How to Make a Double Exposure Photo

The double exposure photography technique has been around long before PicMonkey was ever around—nay, before software itself ever crawled forth into existence.

What is double exposure?

As an analogue technique, double exposure or multiple exposure photography is when two or more different images are superimposed on the same strip of film. Thanks to today’s photo editing technology, you can put your own personal spin on this mesmerizing look in post-production without using any film (or even a camera).

Watch our double exposure tutorial to learn how to create the look in PicMonkey using graphics, and read below to learn how to achieve the look and see more double exposure inspo.

How to make a double exposure

  1. Pick your images.

  2. Open your base image.

  3. Add your second image on top of the first as a graphic or texture.

  4. Select a blend mode.

  5. Fine-tune until it looks how you like.

Let’s dive into a little more detail:

1. Pick the right images

A good candidate for double exposure is at least one photo that’s high contrast, either with a dark background a light foreground, or vice versa. Although not absolutely necessary, this can come in handy when you adjust the blend mode because it will allow the other image to poke through only through the dark or light portion.

2. Open your base image

From the PicMonkey homepage, click Create new, choose your image to edit, and get that puppy in the editor.

3. Add your second image as a graphic or texture

To add your second image, go to the Graphics or Textures tab on the left of the editor and click Add your own image at the top. This will let you pull in a new image from your computer or Hub. You can also always use one of PicMonkey’s textures or graphics. Note that when you apply a texture, it’s applied across your entire background image, so if your second image is smaller than your first one, it’s best to open it as a graphic. A graphic’s size and position can be adjusted exactly how you’d like it.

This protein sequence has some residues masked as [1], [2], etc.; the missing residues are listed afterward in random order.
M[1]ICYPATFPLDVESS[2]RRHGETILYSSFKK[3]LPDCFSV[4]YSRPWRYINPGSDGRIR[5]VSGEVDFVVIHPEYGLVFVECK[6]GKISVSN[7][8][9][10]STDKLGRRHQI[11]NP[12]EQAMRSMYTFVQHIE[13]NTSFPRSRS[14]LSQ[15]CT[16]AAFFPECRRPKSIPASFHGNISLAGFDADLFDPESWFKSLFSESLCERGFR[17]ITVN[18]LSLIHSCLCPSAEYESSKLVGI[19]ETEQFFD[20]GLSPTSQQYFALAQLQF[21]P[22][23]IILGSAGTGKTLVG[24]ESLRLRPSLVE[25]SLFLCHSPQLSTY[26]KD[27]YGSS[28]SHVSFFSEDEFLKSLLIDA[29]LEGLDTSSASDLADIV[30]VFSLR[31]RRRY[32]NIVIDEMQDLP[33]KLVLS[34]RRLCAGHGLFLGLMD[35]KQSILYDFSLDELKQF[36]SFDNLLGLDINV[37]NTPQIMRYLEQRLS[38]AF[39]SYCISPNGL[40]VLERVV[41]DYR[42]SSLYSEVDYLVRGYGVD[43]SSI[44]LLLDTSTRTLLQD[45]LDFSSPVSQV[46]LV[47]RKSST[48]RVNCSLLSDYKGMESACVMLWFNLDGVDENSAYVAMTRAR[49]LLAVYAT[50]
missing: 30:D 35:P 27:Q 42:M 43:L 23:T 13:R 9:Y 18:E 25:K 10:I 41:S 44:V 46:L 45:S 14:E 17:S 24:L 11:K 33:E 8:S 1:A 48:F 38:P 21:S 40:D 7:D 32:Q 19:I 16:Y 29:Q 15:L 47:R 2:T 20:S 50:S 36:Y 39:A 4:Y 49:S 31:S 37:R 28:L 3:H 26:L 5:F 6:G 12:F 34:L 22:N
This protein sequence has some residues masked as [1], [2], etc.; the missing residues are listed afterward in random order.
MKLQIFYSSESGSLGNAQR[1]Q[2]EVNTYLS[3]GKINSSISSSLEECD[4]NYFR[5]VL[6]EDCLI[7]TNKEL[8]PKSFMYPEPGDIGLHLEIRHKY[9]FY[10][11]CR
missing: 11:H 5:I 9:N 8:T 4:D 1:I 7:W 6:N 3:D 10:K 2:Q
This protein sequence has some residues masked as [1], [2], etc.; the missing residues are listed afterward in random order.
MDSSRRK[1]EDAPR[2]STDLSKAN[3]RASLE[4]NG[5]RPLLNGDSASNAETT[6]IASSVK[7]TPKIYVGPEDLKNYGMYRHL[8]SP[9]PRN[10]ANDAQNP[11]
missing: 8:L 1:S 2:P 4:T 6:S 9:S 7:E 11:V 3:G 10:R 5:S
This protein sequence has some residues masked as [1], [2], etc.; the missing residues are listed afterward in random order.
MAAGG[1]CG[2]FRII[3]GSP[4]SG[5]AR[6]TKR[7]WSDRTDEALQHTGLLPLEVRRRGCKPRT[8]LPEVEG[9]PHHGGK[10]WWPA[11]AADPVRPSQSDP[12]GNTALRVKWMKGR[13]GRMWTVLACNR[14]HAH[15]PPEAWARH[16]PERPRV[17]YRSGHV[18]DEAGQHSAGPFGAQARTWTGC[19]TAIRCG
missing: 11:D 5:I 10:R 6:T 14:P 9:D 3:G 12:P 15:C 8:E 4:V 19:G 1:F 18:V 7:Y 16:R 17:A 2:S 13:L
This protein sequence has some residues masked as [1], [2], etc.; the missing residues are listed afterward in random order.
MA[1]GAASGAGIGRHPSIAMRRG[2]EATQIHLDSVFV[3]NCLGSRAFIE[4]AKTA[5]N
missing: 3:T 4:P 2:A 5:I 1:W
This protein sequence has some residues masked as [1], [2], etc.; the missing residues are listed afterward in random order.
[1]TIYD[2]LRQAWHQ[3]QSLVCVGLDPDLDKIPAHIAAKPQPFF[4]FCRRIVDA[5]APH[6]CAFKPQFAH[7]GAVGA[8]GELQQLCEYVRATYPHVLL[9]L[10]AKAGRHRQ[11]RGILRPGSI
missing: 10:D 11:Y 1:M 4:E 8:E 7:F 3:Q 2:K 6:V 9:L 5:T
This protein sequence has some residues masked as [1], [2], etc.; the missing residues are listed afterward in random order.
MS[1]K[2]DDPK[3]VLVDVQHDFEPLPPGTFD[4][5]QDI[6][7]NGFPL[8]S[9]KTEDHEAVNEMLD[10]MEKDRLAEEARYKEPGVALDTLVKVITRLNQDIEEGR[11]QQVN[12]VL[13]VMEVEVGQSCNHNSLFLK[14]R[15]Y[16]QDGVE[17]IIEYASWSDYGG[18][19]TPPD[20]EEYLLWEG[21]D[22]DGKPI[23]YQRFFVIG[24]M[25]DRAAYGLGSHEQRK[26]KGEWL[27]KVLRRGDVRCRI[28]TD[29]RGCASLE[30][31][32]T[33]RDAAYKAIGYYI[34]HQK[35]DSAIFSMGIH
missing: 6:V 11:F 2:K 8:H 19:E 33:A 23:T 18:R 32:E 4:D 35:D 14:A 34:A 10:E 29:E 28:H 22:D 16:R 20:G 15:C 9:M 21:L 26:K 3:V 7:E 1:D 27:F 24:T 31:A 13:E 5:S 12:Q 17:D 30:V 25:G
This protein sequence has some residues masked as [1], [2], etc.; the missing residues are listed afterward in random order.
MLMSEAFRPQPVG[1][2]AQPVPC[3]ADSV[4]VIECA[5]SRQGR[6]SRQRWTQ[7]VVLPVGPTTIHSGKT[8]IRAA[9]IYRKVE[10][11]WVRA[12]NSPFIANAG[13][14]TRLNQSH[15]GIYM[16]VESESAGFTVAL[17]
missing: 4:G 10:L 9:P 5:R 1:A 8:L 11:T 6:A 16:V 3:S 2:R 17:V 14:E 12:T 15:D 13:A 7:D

4. Select the blend mode

The Graphic and Image palettes, and the Textures tool have a drop-down menu labeled Blend mode. Blend modes, by definition, will blend two layers together in a number of different ways, so scroll through them until you find a look that you like. We like using Screen since it specifically keeps the blend in the dark area of your image.

5. Fine-tune

Now that you’ve beautifully melded your images together, it’s time for the finishing touches. If you used an overlay, you can rotate it or change up the placement, and then crop out any part of your image you don’t want. If you used a texture, you can change its size and positioning across your canvas. For both, you can adjust the eraser strength, so that the double exposure shows through more in some spots than in others.

More double exposure magic

Love the look? Feast your eyes more of this inspo and hie thee to PicMonkey to make your own!

Not all double exposures have to use blend modes. We got this look by lining up with face on top of the bridge image and using a softened eraser to get rid of the parts we didn’t want.

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This article was written by PicMonkey Staff, a multicellular organism of hive-minded sub-parts who just wanna get you the ideas and information you crave, so you can make powerful images that level up your business.